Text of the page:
#       - server-cert --ca-name mycompany --server
#   Create a server certificate for host, and view contents:
#       - server-cert --ca-name mycompany --server --view
# These commands will create a file called com.mycompany.lls.p12 in the certificates directory. 
# That's the file that LLS needs. Note that it must be a hostname - 
# this script does not support IP addresses.
# Security:
#   Note that the CA password is supplied on the command line for certpath invocations.
#   This is a ease-of-use versus security issue. If concerned, remove this from the
#   certstrap sign call:
#           --passphrase "${CA_PASSWORD}"
#   You will then be prompted to re-enter the CA password.
# Notes:   
#   The certificates are minimal, but functional. Optional information (e.g. department info)
#   is not supplied.
set -e
trap cleanup EXIT
function cleanup() {
    setmode 0400
    # Remove intermediary files.
    rm -f "${CERT_DIR}/${HOSTNAME}-chain.pem" "${CERT_DIR}/${HOSTNAME}.csr" "${CERT_DIR}/${CA_NAME}.crl"
function setmode() {
    for ext in crt der key ; do
        if [ -f "${CERT_DIR}/${CA_NAME}.${ext}" ] ; then
            chmod "$1" "${CERT_DIR}/${CA_NAME}.${ext}"
function abspath() {
    # shellcheck disable=SC2164
    echo "$(cd "$(dirname "$1")"; pwd)/$(basename "$1")"
function certstrap() {
    docker run -it -v "${CERT_DIR}":/out squareup/certstrap "$@"
CERT_DIR=$(abspath ./certificates)
function prompt_ca_password() {
    if [ ! -f "${CERT_DIR}/${CA_NAME}.crt" ] ; then
        echo Make a note of the CA password you create. It will be needed for future certificate creation.
    if [ -z "${CA_PASSWORD}" ] ; then
        read -r -s -p "CA Password: " CA_PASSWORD
function create_ca() {
    # One-time creation of CA certificate.
    echo Generating initial CA certificate
    certstrap init --common-name "${CA_NAME}" --passphrase "${CA_PASSWORD}" --years 10
    # And create a DER variant for Win, Mac systems.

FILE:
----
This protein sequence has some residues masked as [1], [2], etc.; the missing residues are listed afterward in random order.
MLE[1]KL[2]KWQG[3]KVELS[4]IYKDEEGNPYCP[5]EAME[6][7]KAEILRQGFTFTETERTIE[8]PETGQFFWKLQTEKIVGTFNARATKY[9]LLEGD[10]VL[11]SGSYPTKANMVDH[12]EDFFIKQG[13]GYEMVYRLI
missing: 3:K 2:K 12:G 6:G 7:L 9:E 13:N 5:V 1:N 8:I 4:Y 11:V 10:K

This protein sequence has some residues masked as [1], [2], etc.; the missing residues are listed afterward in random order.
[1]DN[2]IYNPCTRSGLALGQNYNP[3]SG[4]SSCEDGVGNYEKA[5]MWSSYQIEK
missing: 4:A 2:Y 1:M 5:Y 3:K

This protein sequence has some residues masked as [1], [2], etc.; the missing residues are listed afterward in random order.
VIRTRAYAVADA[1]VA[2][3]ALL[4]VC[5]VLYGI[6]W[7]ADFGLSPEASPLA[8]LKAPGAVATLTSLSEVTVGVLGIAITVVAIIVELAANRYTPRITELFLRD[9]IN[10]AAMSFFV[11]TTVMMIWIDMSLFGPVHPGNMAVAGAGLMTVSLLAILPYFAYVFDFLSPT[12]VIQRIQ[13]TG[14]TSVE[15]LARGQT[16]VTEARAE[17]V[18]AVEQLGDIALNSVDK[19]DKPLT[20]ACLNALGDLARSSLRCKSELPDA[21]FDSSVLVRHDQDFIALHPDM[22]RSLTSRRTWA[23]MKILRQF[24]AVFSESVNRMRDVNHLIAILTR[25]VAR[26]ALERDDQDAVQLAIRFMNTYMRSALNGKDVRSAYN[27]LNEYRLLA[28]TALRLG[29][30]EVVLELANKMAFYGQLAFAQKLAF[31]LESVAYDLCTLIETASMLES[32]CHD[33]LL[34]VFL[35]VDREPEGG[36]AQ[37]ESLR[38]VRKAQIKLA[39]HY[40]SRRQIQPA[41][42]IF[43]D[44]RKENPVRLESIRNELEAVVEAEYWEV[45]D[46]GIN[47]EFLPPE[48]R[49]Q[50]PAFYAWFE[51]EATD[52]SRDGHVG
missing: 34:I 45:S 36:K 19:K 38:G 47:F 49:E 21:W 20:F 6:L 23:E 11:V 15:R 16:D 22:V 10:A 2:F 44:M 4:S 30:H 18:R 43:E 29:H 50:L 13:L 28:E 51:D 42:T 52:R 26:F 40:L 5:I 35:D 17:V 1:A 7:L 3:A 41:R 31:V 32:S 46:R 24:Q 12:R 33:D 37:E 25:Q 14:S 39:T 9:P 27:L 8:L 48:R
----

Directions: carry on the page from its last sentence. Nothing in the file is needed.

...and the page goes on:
openssl x509 -inform PEM -outform DER -in "${CERT_DIR}/${CA_NAME}.crt" -out "${CERT_DIR}/${CA_NAME}.der"
function create_server_cert() {
    if [ -z "$HOSTNAME" ] ; then
        echo server hostname is required
        exit 1
    certstrap request-cert --common-name "${HOSTNAME}" --passphrase ""
    certstrap sign "${HOSTNAME}" --CA "${CA_NAME}" --years 3 --passphrase "${CA_PASSWORD}"
    # Create PKCS#12 variant of *.(key,crt)
    openssl pkcs12 -export -out "${CERT_DIR}/${HOSTNAME}.p12" -inkey "${CERT_DIR}/${HOSTNAME}.key" \
            -in "${CERT_DIR}/${HOSTNAME}.crt" \
            -certfile "${CERT_DIR}/${CA_NAME}.crt" -passout "pass:"
    # Convert that to PEM. Don't bother with passwords - intermediate files are ephemeral.
    openssl pkcs12 -in "${CERT_DIR}/${HOSTNAME}.p12" -out "${CERT_DIR}/${HOSTNAME}.pem" -nodes -passin "pass:"
    # Concatenate CA and localhost PEM to generate a chain.
    cat "${CERT_DIR}/${CA_NAME}.crt" "${CERT_DIR}/${HOSTNAME}.pem" >"${CERT_DIR}/${HOSTNAME}-chain.pem"
    # Convert the PEM chain to PKCS#12
    echo Make a note of the server certificate password you create.
    echo You will need to specify it in LLS\'s local-configuration.yaml file, preferably
    echo obfuscated by \"java -jar flexnetls.jar -password \<PASSWORD\>\".
    read -r -s -p "Server Certificate Password: " SERVER_PASSWORD
    openssl pkcs12 -export -inkey "${CERT_DIR}/${HOSTNAME}.key" -in "${CERT_DIR}/${HOSTNAME}-chain.pem" \
            -out "${CERT_DIR}/${HOSTNAME}.p12" -passout "env:SERVER_PASSWORD"
function ca_install_instructions() {
    cat <<-EOF
        If you have Java applications that need to talk to LLS, you should generally import
        the CA certificate into the JRE cacerts file, or use it directly with the application.
        To import into cacerts:
            keytool -importcert -alias $CA_NAME -keystore $JAVA_HOME/jre/lib/security/cacerts -file $CA_NAME.der
        The default password is "changeit", and you really should.
        If you have non-Java entities that need to communicate through HTTPS with LLS, then
        the CA certificate - $CERT_DIR/$CA_NAME.crt - will need to be installed at system level.
        Redhat 7